Elbow weather

Ok, we need the rain and the snow, and my elbow needs a break.  But now I’m certain that if I could just get back out on the river I could correct my cast with more bottom hand and my elbow problem would disappear.  The weather forecast suggests differently (from this evening’s forecast discussion):


Bring it on. I guess my elbow will just have to wait.

Need I say more?
Need I say more?


Snow has been falling to near sea level for the last two days with record cold forecast for the next few days.  I dropped my camera while trying to take a picture of some pumpkin rolls I baked for a potluck.  The water temperatures in the river are hovering around five degrees C.  The rain we are getting is showery and much of it falling as snow in the watersheds – so the rivers remain very low and COLD.  A more typical storm is forecast for the weekend and this may well put us into coastal winter steelhead season in a big way – just need a little warmer weather for them to move for a swung fly.  stay tuned…things autumnal is transitioning into all things winter…

River notes – November comes in on a storm

A certain tension, maybe, seems to develop as Fall progresses.  Teased on with a few light rains, the hills start to play the role with colorful trees and a few choice mushrooms showing.  But down below, the river still speaks summer with low, clear water.  I think that might have changed this weekend.  Maybe:

Follow him down the dirt road past the apple orchard, fruit still hanging fast, leaves half gone from the wind the night before the rain. Along the trail are the first shaggy manes pushing through the damp earth – good eating if they can be brought back home and cooked soon enough. Follow him to where the old road fades into a trail and winds through the blackberries. If you’re not careful to stick to the paths that the bears trampled down during the height of it all, you’ll find all that’s left are the leaves and arching canes full of thorns that have a knack for reaching out and grabbing passersby. Along the way you might see the tiny shriveled berries still there, like you could reach out and grab summer back again.

Past the berries, the silt on the high river bank is cool and damp; settled by the rain. The dust is all gone now. The old dried weeds through here are turning from golden yellow to light brown and slowly collapse under their own weight, aided on by a day’s worth of wind and rain, working their way closer to, and back into, the soil. Along the gravel bar, the cobbles and boulders are shiny new again.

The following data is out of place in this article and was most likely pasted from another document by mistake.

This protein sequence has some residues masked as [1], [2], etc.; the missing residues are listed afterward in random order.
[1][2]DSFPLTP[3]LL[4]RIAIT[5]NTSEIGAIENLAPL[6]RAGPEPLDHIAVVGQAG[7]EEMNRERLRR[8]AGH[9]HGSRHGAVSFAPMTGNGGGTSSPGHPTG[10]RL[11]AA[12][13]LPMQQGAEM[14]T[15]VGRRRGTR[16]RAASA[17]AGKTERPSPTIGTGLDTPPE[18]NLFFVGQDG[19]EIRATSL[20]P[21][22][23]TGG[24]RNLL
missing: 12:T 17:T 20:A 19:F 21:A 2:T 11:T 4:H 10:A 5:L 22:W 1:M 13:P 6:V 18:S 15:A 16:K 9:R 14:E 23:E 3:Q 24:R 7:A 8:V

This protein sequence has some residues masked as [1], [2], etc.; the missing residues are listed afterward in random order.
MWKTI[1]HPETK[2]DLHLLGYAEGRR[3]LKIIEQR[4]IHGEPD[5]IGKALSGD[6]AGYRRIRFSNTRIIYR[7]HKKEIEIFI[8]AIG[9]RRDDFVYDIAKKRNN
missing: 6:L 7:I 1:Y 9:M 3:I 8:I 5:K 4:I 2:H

The water’s edge has reclaimed some of this. The river rises slowly, over the course of a day. The last green grass stands knee deep in the water now, gently washed by the waves lapping up. And like the berries behind, the algae still clings to the rocks out further, but the currents slowly wear it away and carry it suspended through the run. The water is now the color of strong tea. In the pool below, waves of leaves and algae well up in the backwater and leaves collect here and there along the bottom, occasionally scooting along at their own pace. You can’t miss the bright maple leaves whisking by in the faster water. A small willow branch floats by, probably blown in on the wind.

It won’t get muddy until the next storms really let loose on wetter ground. The emerald green water of winter is still a ways off. Everything balances here now. Down here, summer passes by in the currents. Up there, summer works its way back into the soil. Out there, another storm is pushing winter in a tad bit closer.

Winter Cometh Soon and a Pause

The latest weather forecast paints a lengthy period of rain starting later this week suggesting rising rivers and a big step towards winter.  Granted, winter is still a ways off by the calendar.  We are likely on the cusp of the more classic fall – damp ground, the river valleys shrouded with smoke from woodstoves, a new round of fall colors, and a burst of mushrooms from the forest floor – rather than this faux summer we’ve been living through lately.

So far, looking back, the season started with a bang in August and then progressively got more difficult in terms of hooking fish – though, I must admit, some of the most satisfying days have been those with one or two good fish hooked.  And difficult is not the right word – intense, maybe?  If I had to talk about catching fish, it’s less of a number game and more of the cerebral quest of finding a piece of water, methodically working through it and being rewarded with one good fish. That seems to make the whole crazy thing worth it.  I won’t argue with the fast and furious early season evenings – those are special times.  But there is something to be said for the focused pace through a piece of water, getting the swing just right and, finally, on the 23rd cast, connecting with seven pounds of electrified wild steelhead and then finishing with nothing more than that.  Of course, a single seven pound steelhead probably qualifies as a good day in most people’s ledgers around here.  If it was all easy catching, that would soon get tiresome (I think), and if nothing were ever caught, then, well, that speaks for itself.  It’s about landing somewhere in the middle which is, in practice, rarely enough.

I think the satisfying thing about it all so far is that I’ve managed to fish the water I just needed to fish, covered the water I wanted to fish and found a few new spots along the way.  Best of all, the old water was revisited and fished in a new way this year.  I think if the rain happens just right and the rivers come up about a foot or so, it will all start over again.  Pause…